Ted Bundy was one of the world’s most notorious serial killers, responsible for the deaths of over 30 women.
It’s possible he killed many more.
Now the story of his capture and trial is being brought to the big screen in Extremely Wicked, Shockingly Evil and Vile.
Zac Efron, who plays Bundy, says there is a stark warning to be taken from the film.
“Friends or more distant family or anyone that knew him at school described him as a fun-loving, very smart, intuitive young Republican.
“He had every kind of white privilege; he was good looking, he had things going for him. That right there makes this unique.
“A person of colour couldn’t have gotten away with any of those things. It’s shocking.”
Bundy used his charm to lure his victims to their deaths, and then successfully worked the same trick again to avoid capture.
His clean-cut image allowed him to get away with murder.
Long before reality shows were a thing, Bundy achieved a level of perverse celebrity, thanks to TV.
As his was the first nationally televised criminal trial, his image and words were beamed into living rooms across America night after night.
A trainee lawyer, Bundy chose to represent himself in court.
He dressed in a bow tie and eye-catching suits, exchanging banter with the judge and even proposing to a witness on the stand.
Carole-Ann Boone accepted his proposal and went on to have a daughter with him.
Thanks to the exposure, Bundy quickly amassed a large (mainly female) fan base and became a media sensation.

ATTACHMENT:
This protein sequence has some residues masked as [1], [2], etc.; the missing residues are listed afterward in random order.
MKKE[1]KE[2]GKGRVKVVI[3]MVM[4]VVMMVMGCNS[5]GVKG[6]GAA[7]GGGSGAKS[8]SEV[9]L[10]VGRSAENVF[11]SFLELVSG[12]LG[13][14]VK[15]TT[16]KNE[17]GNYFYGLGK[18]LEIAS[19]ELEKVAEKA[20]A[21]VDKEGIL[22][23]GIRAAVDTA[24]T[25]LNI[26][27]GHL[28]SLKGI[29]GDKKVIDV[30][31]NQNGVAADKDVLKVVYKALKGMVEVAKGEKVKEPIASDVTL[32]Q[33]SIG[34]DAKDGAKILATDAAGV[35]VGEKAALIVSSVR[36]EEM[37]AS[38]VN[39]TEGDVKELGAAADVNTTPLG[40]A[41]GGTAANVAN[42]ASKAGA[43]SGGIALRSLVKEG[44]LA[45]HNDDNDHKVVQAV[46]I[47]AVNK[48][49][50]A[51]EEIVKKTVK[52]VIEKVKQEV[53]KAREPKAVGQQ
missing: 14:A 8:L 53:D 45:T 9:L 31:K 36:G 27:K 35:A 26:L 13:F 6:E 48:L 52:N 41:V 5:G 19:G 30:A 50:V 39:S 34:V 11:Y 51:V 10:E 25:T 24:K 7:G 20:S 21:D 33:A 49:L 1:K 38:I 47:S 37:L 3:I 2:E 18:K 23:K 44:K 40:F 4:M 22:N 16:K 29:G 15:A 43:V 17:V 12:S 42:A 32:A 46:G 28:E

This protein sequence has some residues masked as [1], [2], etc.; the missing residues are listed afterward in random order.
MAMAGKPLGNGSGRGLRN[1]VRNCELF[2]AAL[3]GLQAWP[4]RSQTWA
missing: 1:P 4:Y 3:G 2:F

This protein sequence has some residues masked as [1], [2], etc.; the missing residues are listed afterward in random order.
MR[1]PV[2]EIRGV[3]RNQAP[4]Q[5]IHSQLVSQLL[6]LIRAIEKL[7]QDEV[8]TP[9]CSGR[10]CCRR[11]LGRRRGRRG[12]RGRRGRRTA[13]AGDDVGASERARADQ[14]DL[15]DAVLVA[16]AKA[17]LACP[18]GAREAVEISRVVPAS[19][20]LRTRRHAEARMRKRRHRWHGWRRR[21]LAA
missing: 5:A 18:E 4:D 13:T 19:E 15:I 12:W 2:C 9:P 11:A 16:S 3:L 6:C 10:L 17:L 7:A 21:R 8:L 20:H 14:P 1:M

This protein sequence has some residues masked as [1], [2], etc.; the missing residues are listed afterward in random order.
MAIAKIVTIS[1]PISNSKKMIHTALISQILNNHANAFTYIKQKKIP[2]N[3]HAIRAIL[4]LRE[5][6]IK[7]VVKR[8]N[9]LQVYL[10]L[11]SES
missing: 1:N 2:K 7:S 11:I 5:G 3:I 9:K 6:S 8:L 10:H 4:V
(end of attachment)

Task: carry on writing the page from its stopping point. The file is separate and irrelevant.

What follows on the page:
At one point he even claimed he was “more popular than Disney World”.
Efron says there is a moral to this: “We have to be careful who we put on TV, because the day somebody made that trial public Ted Bundy was able to manipulate the masses with his charisma and his charm and his clean-cut white image.”
Bundy challenged the public perception of what a serial killer should look like and exploited the fact that many were unable to see beyond his good looks.
One person who was taken in by his charm was his girlfriend Liz Kloepfer, played by Lily Collins in the film.
The story is told from her point of view, based on her memoir The Phantom Prince about the seven years she spent with Bundy.
Collins is adamant the mother-of-one was completely ignorant of his evil acts.
“She had no idea what he was doing. You read about these cults and you can read about women that know what’s going on and yet they still love whoever is involved.
“In my opinion there’s a big difference between that type of character and Liz, who was completely blind to everything that was going on.
“She loved this man wholeheartedly, did not believe in any of the crimes that he was committing.”
It was evidence that came out in the televised trial that Collins believes finally allowed Liz to realise Bundy’s guilt.
“Ted was good to her daughter. It felt like the right family for her until the very end when that court case was being televised and she was privy to information that she had not been before.
“That’s when doubt struck in. Before that she was just a woman in love with a man.”
During his trial, Bundy escaped jail twice – once for more than six weeks, during which time he committed yet more murders.
It is chilling to think that he was only brought to police attention in the first place due to careless driving.
Had Bundy been better behind the wheel, he may never have been caught.
Efron says it is a mistake that must never be repeated.
“He got away with everything and that injustice is heinous. We can’t repeat history like that.”
:: Extremely Wicked, Shockingly Evil and Vile is in cinemas and on Sky Cinema from Friday